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Old 09-21-13, 09:43 PM
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As I previously stated.....you will need a voltmeter to check the ground.
 
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Old 09-22-13, 03:54 AM
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I know you said you trust them to have run the ground to the breaker panel, or why would they go to so much trouble. Have you followed the wire to the breaker panel to ensure it goes inside? I know it is a rental, but knowing what they did may ease your mind. Don't touch anything in the panel since it is not yours, but satisfy yourself that they did what they were supposed to do. For all you know, they clamped the grounding wire to a water pipe or to some other metal member of the house, which would give you an inferior ground.

BTW, a GFCI doesn't need a ground to trip. It uses the differential between the hot and neutral and when that differential crosses a certain threshold, it trips. If one is installed without a ground it will still operate as a GFCI, but must be remarked on the cover that it has no equipment ground. It would be interesting to see what you find out.
 
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Old 09-22-13, 06:23 AM
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The new ground wire (equipment grounding conductor) run where you could see it is legitimate provided that the ends are connected to the correct places. Since you can see it, that makes it a little easier to see that it is correctly run.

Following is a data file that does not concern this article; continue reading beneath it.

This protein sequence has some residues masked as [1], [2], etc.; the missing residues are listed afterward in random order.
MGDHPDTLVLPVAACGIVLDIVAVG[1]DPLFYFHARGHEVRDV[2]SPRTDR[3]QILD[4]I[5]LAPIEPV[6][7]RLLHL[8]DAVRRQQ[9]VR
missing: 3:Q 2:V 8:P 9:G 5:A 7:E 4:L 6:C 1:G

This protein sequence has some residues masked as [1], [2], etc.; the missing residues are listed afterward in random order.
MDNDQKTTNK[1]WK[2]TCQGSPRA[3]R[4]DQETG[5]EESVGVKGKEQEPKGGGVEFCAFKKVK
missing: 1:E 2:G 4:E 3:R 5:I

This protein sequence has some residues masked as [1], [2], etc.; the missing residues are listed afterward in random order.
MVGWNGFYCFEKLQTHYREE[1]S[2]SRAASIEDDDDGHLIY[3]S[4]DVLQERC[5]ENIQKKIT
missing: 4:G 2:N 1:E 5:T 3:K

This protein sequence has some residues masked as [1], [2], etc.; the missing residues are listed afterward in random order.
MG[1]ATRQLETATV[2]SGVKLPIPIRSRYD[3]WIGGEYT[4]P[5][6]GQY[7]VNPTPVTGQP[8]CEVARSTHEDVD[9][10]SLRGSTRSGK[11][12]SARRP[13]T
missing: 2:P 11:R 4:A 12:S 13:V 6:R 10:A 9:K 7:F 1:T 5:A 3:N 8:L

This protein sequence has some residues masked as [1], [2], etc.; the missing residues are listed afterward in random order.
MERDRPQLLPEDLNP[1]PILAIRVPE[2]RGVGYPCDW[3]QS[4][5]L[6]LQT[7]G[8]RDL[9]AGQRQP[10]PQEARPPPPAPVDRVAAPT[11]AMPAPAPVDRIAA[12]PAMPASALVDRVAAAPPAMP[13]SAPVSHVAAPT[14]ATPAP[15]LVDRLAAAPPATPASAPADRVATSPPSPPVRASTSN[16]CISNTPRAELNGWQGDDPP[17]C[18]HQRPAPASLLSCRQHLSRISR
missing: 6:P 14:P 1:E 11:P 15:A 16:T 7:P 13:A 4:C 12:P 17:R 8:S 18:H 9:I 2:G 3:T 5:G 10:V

Normally the lower end is connected to the ground bus bar (terminal strip with EGCs of other circuits connected) in a panel.

The lower end may be connected (clamped) to a metal cold water pipe within 5' of where it exits the house undeground provided that there is also a fat ground wire (a grounding electrode conductor) connected to the same pipe and going to the main panel (with the master breaker or switch for the building) neutral bus bar.

The lower end may end at the aforementioned GEC if it reached that before reaching to the panel.

The upper end would be connected to the green ground screw of the receptacle. It may be daisy chained or pigtailed to other receptacles on the same branch circuit.
 

Last edited by AllanJ; 09-22-13 at 06:53 AM.
  #9  
Old 09-23-13, 09:53 AM
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Situation Update